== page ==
Although the SIMOX method is considered to be the frontrunning SOI technique for complementary-metal-oxide-silicon (CMOS) very large scale integrated (VLSI) circuits applications, it is widely recognized that porous silicon-based fabrication techniques offer unique advantages. Porous silicon-based SOI fabrication techniques can be classified into two types: (1) epitaxial deposition techniques, and (2) selective anodization techniques.
Epitaxial deposition techniques are attractive due to the uniformity of the porous silicon layer (PSL) and of the isolated island thicknesses. In these techniques, a uniform blanket layer of porous Si is first formed on the surface of the wafer. The surface PSL, which is single crystal, serves as the seeding layer for epitaxy of a fully dense device Si layer. Trenches are etched through the epitaxial layer down to the PSL, and the underlying PSL is later thermally oxidized through these trenches. Since the current flows in relatively straight parallel paths, the PSL is uniform and its characteristics can easily be adaptable to a variety of applications. A drawback to this method is that non-conventional low-temperature (<750° C.) epitaxy is required to avoid sintering of the pores and maintain their reactivity to oxidation. Low temperature expitaxy techniques such as plasma chemical vapor deposition of SiH4, molecular beam epitaxy (MBE), and liquid phase epitaxy have been used. So far, the crystalline quality of Si overlayers fabricated with this technique have been inferior to those fabricated by the selective buried anodization methods discussed below. Residual defects such as microtwins and dislocations originating from the PSL/epitaxial Si interface have been observed by cross-section transmission electron microscopy (XTEM).
Selective anodization techniques are characterized by selective formation of a porous silicon layer under the device Si layer. Typically, the heavily-doped n-type or p-type layer in n- /n+ /n- or n/p+ /p- doped structures is anodized and subsequently oxidized to form the buried insulator. Selective anodization methods to form silicon-on-insulator structures offer very low defect density device silicon layers, and the ability to form a wide range of overlying silicon and buried oxide layer thicknesses which may be optimized for smart-power applications (thick layers on the order of microns) or for high-speed CMOS applications (thin, less than one micron thick layers).
It is an object of the present invention to form a partially or fully insulated buried conductor and nearly defectfree silicon device layers using only conventional equipment and low-temperature processing.
The present invention relates to a process scheme of forming multilevels or stacks of porous silicon layers within the same wafer. Controlled, sequential formation of porous silicon multilayers is the first step in being able to form fully or partially insulated buried conductors under single crystal silicon.
In the present invention, a metallization technique such as the low-pressure chemical vapor deposition (LPCVD) of tungsten is used to form a buried conductor layer under single crystal silicon. The use of porous silicon for SOI and metallization applications rely on the enhanced surface area of porous silicon. Practical applications derive from the fact that porous silicon of varying microstructures can be formed selectively within a silicon wafer. Oxidized porous silicon is used to form insulators within silicon devices fabricated according to the present invention.
Although emphasis has been placed on the insulated buried conductor embodiment, the present invention is not limited to fabrication of these structures only. Multilevels of oxides and/or conductors in various combinations can be potential applications.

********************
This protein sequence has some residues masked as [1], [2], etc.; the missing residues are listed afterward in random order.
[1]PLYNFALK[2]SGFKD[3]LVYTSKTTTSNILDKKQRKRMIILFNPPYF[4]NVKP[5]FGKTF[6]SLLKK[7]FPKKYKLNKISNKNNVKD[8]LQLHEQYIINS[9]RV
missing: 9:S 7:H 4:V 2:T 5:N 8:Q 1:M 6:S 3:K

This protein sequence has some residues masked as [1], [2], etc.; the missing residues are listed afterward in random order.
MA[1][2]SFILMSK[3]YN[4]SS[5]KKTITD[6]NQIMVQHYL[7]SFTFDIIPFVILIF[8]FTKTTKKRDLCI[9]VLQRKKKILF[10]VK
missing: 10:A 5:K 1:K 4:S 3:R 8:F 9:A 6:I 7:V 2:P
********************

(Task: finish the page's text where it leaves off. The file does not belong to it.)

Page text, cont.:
The invention will be described in detail with reference to the attached figures, wherein:
FIG. 1 illustrates the final structure of a buried partially (one side) insulated conductor under single crystal silicon fabricated partially (one side) according to the present invention;
FIGS. 2a-2e illustrate a fabrication process for forming a buried insulated conductor, in single crystal silicon, according to the present invention;
FIG. 3 is a spreading resistance profile of wafers doped according to the present invention;
FIGS. 4a-4b are photographs of the resulting anodization at different applied currents of p+ layers 2 and 4 in accordance with the present invention;
FIG. 5 is a graph of the square of tungsten penetration depths as a function of WF6 exposure time, according to the present invention, for two silicon specimens of different porosities; and
FIG. 6 is a schematic representation of a proposed process for forming an insulated buried conductor using sequential formation of porous silicon layers.
FIG. 1 illustrates the final structure of a partially insulated conductor fabricated according to one embodiment of the present invention. According to such a technique, the insulating side of the integrated circuit is nearest the silicon device layer and the conductive side of the circuit is nearest the supporting substrate. Preferred process steps for forming multilevels of porous silicon for fabrication of such a buried insulated conductor under single crystal silicon are shown schematically in FIGS. 2(a)-2(e).
The starting silicon wafer preferably has a dopant profile as shown in FIG. 2(a). This profile may be accomplished by epitaxial deposition of variously-doped layers, by combined conventional dopant implantation and epitaxial deposition, by conventional gaseous dopant infusion or by a combination of these techniques. For clarity, the numbered layers, after processing, will serve the following purposes: layer 1: Si device island, layer 2: oxide, layer 3: anodization barrier, layer 4: conducting layer such as tungsten metallized porous silicon, and layer 5: silicon substrate.
Formation of porous silicon layers as prerequisites to insulating and conducting layers is preferably accomplished by an anodization technique. Anodization in an electrochemical apparatus is one method of forming such porous silicon. Preferably, a hydrofluoric acid solution is used in a concentration of about 20 weight percent. Most preferably, a low applied current density (about 10 mA for a 100 mm diameter wafer) is used to selectively anodize various favorably doped layers and prevent anodization in lower layers.